Mark Graham: How are trade associations, like Beer Institute and FMI, dealing with generational divides?  How is it impacting your membership and what are you doing to address it?

Leslie Sarasin:  We’ve always been an industry and an association heavily invested in paying attention to Trends – especially shopper Trends – so, in some ways the current generational divide and the differences surfacing, feel like just another feature of the developing direction we’re going.

As an association, we feel it’s important to invest in developing industry talent. We’ve retooled our Future Leaders program so it can be done locally by our members, who can’t afford to send their up and comers to a centralized event every year. This move was done to make leadership development and a means of retaining talent as available as possible. 

We also try to be very sensitive about having millennial perspective on the platform at every event.

Mark Graham: That generational divide cuts both ways for associations, your members and your staff. Earlier this year Pew Research Center said millennials are the largest generation in the labor force now (56M vs. 53M-gen x, 41M-boomers). What are you doing to attract and retain this generation into your work force? 

Leslie Sarasin:  As I’ve suggested earlier, we don’t necessarily like to make generational generalities, but our Millennials have challenged us to reinvigorate our Community Outreach Program because CSR matters to them, they want to make a difference, and enjoy the community building aspect of a shared service project, so we seek to channel and target that energy through our EVP -Employment Volunteer Program.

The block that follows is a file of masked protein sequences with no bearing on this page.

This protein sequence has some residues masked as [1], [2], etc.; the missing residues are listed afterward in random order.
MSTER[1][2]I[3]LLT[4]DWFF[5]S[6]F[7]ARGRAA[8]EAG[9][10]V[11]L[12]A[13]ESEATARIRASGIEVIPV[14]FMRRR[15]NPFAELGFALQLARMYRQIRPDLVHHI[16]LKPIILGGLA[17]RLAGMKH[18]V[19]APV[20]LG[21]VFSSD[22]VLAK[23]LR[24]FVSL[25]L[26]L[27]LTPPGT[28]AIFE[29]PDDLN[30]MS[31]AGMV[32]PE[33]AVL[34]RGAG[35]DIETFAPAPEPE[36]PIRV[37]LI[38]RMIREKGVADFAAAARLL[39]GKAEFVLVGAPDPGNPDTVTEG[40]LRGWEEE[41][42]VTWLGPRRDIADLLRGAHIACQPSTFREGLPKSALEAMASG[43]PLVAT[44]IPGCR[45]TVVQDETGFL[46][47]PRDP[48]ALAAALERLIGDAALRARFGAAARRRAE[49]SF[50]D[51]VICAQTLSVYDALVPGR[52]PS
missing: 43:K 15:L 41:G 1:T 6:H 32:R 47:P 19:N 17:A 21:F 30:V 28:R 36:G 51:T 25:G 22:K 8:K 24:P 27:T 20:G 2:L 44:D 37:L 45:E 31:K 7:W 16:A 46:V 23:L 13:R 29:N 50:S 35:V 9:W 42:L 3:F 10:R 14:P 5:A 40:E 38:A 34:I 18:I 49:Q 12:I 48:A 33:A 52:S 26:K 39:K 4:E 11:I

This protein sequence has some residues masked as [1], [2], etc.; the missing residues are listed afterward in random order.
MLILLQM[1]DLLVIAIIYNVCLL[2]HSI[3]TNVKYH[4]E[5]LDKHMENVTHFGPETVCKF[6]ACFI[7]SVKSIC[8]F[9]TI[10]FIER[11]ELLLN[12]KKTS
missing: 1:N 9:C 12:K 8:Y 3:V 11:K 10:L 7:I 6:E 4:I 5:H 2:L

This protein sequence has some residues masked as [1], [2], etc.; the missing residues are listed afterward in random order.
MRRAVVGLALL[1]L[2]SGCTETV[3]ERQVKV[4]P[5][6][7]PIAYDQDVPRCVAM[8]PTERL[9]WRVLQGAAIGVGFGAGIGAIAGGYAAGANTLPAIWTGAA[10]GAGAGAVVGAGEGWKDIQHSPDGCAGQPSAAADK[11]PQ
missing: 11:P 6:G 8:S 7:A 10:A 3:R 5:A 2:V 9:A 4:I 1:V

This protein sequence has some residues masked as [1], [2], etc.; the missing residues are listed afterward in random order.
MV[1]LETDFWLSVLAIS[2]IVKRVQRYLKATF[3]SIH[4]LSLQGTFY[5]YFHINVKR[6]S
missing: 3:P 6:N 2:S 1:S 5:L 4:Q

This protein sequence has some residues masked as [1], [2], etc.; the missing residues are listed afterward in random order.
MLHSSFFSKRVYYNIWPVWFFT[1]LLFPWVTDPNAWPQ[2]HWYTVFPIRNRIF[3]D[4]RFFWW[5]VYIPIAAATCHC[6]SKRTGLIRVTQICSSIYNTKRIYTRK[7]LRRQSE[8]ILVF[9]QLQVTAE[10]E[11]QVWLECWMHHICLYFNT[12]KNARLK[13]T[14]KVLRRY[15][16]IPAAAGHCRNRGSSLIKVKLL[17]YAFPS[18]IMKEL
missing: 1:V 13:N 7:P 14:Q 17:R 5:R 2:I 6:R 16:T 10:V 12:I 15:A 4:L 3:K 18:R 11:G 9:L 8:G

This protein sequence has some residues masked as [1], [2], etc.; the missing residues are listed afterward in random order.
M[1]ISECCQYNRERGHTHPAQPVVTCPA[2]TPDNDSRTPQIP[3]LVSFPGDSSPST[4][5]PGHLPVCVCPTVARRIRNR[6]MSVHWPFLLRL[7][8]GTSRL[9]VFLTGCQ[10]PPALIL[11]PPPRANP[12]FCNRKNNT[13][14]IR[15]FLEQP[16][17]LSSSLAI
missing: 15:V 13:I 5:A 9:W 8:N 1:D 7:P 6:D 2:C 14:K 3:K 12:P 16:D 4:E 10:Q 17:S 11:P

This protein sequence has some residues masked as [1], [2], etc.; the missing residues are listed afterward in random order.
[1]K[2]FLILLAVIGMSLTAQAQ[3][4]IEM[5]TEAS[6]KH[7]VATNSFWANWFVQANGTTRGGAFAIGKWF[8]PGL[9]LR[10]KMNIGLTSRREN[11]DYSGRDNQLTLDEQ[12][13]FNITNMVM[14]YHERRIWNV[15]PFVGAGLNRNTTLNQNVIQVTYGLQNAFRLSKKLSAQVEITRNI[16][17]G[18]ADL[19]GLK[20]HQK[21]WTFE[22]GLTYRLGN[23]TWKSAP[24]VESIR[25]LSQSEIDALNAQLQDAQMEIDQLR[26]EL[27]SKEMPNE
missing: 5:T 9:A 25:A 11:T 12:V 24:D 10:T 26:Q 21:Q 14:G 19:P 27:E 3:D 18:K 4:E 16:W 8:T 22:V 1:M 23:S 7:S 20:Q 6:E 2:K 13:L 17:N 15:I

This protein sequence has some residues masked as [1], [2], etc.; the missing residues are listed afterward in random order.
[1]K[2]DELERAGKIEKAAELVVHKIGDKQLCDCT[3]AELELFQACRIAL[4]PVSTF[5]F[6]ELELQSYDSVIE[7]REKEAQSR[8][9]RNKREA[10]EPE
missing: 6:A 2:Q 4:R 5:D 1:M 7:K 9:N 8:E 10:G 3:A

Also, we are intentional about living into our association’s tagline – feeding families and enriching lives- in the working life of FMI by being family friendly, exploring flexible workplace arrangements, and doing things like providing financial advisor meetings 2 times a year. Millennials, like all generations, are experiencing the challenges that come with starting families and maintaining a family life; negotiating with career minded spouses; managing demanding kid’s schedules; and finding time to get together with friends; AND some are beginning to deal with the role reversal that comes with aging parents. 

 We’ve also expanded our orientation program so that new employees spend time with the leadership in our various departments in order to provide them with a bigger picture of the industry and the role FMI plays within it and to get cross-department relationships underway. 

We also offer tuition reimbursement program and encourage continuing education opportunities.

Because our industry is a passionate, customer focused industry, filled with folks who care and who want to make a difference, we find that going after employees who also have those qualities tends to work out best for them and FMI.